Just like you try to avoid wild animals, wild animals, such as bats, try to avoid you. If you come close to one of these nocturnal creatures in the daytime and they don’t fly away from you, it’s probably because the bat is ill or injured. Knowing what steps to take after finding a sick bat can help you to save the life of one of these important members of our ecosystem. As always, safety to the injured animal — as well as you and your family — should be the No. 1 priority.
Look for Signs of Rabies
Before getting any closer to a sick bat on your property, check for obvious warning signs of a rabies infection. Because they’re nocturnal, bats are typically afraid of humans and averse to daylight. If they show no fear of your presence and display overly aggressive behavior, they could be infected and should not be approached. Other symptoms to look for are confusion and disorientation. If a bat is struggling to fly but has no visible injuries, this could be another warning sign.
Secure the Area
The first step to take after finding a sick bat is preventing more harm to the animal. If you come across a bat in your backyard, put your cat, dog, or any other pet inside. Do not approach the bat if it is still active and flying around. Even if the bat is lying motionless, avoid getting any closer unless you’re wearing thick gloves and long sleeves. Due to the risk of rabies, you will want to prevent any possibility of being bitten. Instead of approaching the animal and putting yourself at risk, it’s always best to call a wildlife professional and have them safely assess the situation.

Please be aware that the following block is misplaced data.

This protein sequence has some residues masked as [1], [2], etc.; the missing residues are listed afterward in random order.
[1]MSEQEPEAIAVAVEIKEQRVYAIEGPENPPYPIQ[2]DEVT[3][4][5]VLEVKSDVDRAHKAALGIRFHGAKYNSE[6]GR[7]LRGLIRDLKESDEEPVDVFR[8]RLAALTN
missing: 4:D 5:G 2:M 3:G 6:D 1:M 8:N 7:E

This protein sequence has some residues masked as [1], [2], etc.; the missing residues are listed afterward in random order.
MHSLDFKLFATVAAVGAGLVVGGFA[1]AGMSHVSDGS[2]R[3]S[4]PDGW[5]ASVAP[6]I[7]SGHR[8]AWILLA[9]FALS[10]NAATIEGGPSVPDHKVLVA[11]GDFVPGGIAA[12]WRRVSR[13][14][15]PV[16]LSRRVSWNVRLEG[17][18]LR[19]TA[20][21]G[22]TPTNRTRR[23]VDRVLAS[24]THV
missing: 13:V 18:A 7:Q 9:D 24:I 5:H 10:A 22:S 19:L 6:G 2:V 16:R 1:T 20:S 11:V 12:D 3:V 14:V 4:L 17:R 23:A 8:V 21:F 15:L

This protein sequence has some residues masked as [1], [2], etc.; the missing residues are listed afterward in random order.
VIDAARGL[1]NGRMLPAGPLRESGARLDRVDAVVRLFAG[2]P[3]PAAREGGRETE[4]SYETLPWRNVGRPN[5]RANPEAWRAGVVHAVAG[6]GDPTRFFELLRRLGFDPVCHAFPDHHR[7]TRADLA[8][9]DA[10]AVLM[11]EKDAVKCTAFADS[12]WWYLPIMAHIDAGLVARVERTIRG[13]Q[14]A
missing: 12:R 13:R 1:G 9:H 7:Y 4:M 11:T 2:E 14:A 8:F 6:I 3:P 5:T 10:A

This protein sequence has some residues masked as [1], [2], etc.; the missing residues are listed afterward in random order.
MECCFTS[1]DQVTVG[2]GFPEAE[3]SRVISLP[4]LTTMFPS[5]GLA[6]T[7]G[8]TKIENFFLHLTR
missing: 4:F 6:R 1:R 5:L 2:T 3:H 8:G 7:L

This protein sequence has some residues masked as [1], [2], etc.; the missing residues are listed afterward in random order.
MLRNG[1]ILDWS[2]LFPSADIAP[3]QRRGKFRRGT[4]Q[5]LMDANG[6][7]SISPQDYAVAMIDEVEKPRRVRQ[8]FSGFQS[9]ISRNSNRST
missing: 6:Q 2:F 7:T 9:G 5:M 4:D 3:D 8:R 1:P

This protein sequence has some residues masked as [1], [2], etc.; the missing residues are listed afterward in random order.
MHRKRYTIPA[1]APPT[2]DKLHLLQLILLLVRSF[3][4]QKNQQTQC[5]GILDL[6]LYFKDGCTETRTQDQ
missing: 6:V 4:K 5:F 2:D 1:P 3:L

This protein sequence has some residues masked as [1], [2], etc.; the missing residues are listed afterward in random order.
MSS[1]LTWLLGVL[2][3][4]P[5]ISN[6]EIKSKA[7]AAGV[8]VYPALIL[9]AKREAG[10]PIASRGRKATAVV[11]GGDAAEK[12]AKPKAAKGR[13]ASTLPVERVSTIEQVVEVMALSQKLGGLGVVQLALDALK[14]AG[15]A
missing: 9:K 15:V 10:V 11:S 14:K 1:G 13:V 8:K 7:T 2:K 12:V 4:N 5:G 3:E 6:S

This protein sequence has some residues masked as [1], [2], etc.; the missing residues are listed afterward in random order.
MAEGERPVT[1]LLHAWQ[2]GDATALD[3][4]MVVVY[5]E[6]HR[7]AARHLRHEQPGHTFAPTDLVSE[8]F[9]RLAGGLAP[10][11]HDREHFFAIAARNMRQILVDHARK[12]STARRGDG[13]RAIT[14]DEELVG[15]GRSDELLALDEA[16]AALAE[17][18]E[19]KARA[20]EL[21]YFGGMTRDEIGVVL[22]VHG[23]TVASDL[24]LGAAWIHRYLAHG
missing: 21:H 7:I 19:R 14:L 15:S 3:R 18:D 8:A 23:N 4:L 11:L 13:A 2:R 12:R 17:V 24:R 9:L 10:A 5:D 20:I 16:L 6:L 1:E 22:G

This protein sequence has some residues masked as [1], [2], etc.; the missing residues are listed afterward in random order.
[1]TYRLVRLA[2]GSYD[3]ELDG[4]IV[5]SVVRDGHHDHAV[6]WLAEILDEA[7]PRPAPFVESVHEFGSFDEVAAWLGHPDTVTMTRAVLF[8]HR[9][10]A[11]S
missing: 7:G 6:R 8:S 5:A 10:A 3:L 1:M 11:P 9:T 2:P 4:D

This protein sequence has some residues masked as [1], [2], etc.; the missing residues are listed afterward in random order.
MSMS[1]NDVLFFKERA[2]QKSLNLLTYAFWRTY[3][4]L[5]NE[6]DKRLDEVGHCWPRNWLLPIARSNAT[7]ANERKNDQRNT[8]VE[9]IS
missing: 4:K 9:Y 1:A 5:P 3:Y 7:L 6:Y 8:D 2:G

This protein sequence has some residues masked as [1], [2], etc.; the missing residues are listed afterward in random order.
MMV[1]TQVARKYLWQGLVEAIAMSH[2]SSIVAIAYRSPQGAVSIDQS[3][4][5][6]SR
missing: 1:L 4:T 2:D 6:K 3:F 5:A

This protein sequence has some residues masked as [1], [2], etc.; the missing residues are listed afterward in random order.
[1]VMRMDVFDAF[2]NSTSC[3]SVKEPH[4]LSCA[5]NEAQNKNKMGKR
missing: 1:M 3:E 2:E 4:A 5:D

Check for a Colony
Bats often colonize in dark, quiet places. If your home has an attic or crawl space that the bats might be able to get into, there is a good chance you are dealing with more than just one. When a bat is sick, other bats will typically kick it out of their colony — which is a first sign of an infestation for many homeowners. If you do find that you have a bat colony in your home, it is important to close up all entry points to the house after the removal is complete. However, there are certain times of the year when exclusion or any type of bat infestation interference is strictly prohibited in Florida.
Call the Professionals
A protected animal in Florida, bats are tricky to deal with. They are also carriers of rabies and other illnesses transmittable to adults, children, and pets. You will want to stay as far from contact with these critters as possible. Luckily for Central Florida locals, Critter Control® of Orlando’s experienced wildlife removal experts are trained and licensed to handle any bat infestation within the legal limits. Contact us today to schedule your free in-home consultation.